Heat storage units 110 and 120 preferably have several features to improve efficiency, as shown on FIGS. 1-3. First heat storage unit 110 preferably includes a first hot heat storage tank 112H, a first cold heat storage tank 112C, a first heat storage fluid 118 capable of flowing between tanks 112H and 112C to store or release heat, and a first counter-flow heat exchanger 116. In counter-flow heat exchanger 116, it is important that working fluid 108 and first heat storage fluid 118 flow in opposite directions, as shown. First heat storage unit 110 also includes a valve 114 that can switch connections between heat exchanger 116 and tanks 112H, 112C as needed for the heat engine and refrigerator modes.

Second heat storage unit 120 preferably includes a second hot heat storage tank 122H, a second cold heat storage tank 122C, a second heat storage fluid 128 capable of flowing between tanks 122H and 122C to store or release heat, and a second counter-flow heat exchanger 126. In counter-flow heat exchanger 126, it is important that working fluid 108 and second heat storage fluid 128 flow in opposite directions, as shown. Second heat storage unit 120 also includes a valve 124 that can switch connections between heat exchanger 126 and tanks 122H, 122C as needed for the heat engine and refrigerator modes.

Counter-flow heat exchangers 116 and 126 can be designed according to known principles to reduce entropy generation in the heat exchangers to negligible levels compared to the compressor entropy generation. The basic idea is to have very small temperature differences between any two fluid elements that are exchanging heat, thereby reducing entropy production (and eliminating it entirely in the idealized case).

The heat storage tanks are thermally insulated tanks that can hold a suitable quantity of the relevant heat storage fluid. In other words, the heat storage fluids are the medium of heat storage. Liquids are preferred over solids or gases because of the need for extremely rapid exchange of large amounts of heat by convective counterflow. They also allow for relatively compact storage of large amounts of energy. For example, the size of each storage unit (i.e. 110 and 120 on FIG. 1) for a 1 GW plant operating for 12 hours should be roughly 20 medium-size oil refinery tanks. Each heat exchanger (i.e. 116 and 126 on FIG. 1) should be roughly the size of a large steam locomotive boiler.

On the hot side, it is preferred that the heat storage fluid (i.e., fluid 118) be a molten salt or mixture of molten salts. A preferred molten salt is a eutectic (i.e. lowest melting point) mixture of sodium nitrate and potassium nitrate. However, any salt or salt mixture that is liquid over the operating temperature range can be employed. Such molten salts can provide numerous advantages, including low vapor pressure (which is important for safety), melting point below the creep temperature of steels, low corrosiveness, low capacity to dissolve iron and nickel, chemical stability, lack of toxicity, and low cost.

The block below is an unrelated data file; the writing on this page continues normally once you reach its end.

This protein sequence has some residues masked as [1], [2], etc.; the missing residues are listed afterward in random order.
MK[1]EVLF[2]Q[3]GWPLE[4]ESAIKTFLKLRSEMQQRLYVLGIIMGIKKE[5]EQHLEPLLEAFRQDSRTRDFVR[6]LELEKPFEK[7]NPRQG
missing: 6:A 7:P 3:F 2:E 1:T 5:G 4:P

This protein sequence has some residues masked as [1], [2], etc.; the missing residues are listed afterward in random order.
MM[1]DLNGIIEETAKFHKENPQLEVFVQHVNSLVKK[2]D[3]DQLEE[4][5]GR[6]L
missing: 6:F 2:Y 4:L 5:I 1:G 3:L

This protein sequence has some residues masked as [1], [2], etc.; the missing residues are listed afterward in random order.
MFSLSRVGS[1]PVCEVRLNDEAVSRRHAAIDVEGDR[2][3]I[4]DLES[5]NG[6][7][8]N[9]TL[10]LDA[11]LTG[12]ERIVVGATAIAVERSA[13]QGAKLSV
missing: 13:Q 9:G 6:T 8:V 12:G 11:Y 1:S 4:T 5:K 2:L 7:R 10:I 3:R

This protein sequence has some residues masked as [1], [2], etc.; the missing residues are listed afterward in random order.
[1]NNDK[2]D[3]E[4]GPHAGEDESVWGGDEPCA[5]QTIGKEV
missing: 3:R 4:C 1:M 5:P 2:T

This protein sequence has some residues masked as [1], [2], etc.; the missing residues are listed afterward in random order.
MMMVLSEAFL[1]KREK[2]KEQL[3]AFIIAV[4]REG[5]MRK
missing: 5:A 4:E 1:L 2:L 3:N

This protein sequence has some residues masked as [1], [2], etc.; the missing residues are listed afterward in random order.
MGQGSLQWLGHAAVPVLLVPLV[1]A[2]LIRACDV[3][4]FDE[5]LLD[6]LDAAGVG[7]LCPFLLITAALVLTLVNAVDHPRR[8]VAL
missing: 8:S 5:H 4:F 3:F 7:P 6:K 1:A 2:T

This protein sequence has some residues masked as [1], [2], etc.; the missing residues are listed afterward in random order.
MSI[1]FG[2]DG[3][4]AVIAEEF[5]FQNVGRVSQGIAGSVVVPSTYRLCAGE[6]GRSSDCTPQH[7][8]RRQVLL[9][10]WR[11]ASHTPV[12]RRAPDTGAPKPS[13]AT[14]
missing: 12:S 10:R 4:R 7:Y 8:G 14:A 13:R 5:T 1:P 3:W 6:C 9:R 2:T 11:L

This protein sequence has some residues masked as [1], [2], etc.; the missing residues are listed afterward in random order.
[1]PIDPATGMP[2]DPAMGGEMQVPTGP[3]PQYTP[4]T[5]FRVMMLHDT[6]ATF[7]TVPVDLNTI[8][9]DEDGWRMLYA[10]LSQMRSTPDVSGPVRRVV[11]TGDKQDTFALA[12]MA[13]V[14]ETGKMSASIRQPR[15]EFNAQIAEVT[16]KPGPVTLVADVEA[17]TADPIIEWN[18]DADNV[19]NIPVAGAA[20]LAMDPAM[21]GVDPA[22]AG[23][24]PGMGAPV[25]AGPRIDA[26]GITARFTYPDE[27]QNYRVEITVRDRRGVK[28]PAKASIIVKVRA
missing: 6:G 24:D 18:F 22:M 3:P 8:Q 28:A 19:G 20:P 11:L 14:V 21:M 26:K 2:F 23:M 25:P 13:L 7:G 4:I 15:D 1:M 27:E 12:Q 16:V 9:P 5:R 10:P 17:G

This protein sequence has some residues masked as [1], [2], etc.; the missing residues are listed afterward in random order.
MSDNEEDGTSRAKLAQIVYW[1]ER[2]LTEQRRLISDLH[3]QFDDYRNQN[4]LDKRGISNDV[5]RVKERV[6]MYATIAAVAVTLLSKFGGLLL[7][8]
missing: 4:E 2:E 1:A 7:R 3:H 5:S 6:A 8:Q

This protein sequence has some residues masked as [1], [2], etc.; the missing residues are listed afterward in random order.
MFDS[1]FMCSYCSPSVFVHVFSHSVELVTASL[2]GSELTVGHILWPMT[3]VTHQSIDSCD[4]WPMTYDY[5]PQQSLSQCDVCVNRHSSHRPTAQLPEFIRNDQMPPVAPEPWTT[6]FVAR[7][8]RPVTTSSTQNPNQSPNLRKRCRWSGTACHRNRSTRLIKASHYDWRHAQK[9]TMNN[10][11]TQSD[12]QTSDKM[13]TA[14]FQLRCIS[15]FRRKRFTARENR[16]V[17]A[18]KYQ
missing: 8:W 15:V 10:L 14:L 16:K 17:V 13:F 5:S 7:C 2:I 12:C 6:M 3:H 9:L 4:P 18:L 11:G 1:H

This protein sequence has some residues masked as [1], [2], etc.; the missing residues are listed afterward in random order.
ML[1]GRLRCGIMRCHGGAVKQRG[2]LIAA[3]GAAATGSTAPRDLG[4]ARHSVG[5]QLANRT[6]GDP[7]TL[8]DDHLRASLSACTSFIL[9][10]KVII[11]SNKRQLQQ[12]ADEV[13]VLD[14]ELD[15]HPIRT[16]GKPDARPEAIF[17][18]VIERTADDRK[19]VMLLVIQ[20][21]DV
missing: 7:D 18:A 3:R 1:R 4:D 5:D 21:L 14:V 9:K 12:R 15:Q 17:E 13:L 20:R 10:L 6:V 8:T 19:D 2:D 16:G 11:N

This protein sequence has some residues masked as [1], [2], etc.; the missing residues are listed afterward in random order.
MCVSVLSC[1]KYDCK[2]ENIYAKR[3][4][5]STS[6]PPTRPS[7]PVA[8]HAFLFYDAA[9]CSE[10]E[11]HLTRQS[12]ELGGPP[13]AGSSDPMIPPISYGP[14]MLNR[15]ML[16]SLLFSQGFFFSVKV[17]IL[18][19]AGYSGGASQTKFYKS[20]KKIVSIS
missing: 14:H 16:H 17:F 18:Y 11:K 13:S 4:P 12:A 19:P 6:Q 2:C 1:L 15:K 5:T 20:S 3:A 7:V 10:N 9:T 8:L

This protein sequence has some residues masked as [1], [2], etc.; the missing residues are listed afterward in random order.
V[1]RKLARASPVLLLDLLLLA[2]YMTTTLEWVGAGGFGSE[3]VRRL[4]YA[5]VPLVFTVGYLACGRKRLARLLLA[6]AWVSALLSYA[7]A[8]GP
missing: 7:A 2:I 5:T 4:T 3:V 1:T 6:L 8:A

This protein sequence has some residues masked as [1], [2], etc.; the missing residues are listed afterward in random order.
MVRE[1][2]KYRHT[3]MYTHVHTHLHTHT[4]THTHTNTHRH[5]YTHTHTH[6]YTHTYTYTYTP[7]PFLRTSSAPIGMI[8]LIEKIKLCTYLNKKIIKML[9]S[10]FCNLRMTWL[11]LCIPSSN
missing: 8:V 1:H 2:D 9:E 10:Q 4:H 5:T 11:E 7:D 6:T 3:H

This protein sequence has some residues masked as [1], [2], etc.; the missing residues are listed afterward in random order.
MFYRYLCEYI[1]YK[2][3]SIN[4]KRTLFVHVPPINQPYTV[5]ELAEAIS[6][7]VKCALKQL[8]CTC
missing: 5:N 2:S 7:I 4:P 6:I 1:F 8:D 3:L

On the cold side, it is preferred that the heat storage fluid (i.e., fluid 128) be liquid water. It is important to ensure that no steam is present on the cold side, because the presence of steam creates a significant explosion hazard. Thus, 100° C. is an upper limit for the temperature of heat storage fluid 128 if water is used. As will be seen below, efficiency is improved by increasing the temperature difference at which the system operates. Accordingly, in some preferred embodiments, a mixture of water and one or more antifreeze compounds (e.g., ethylene glycol, propylene glycol and glycerol) is employed to increase the cold side temperature range to greater than 100° C. (e.g., −30° C. to 100° C.).

The example of FIG. 1 also preferably includes a radiator 130 for dissipating waste heat generated by operation of the apparatus. Preferably, the radiator is coupled to the second hot heat storage tank 122H, as shown. However, practice of the invention does not depend critically on the location of the radiator, because waste heat can also be removed at other points in the cycle.

Before describing further preferred features of some embodiments of the invention, it will be helpful to consider the heat engine and refrigerator modes of this apparatus, in connection with FIGS. 2-4. A idealized thermodynamic Brayton cycle is shown on FIG. 4 as a pressure-volume diagram.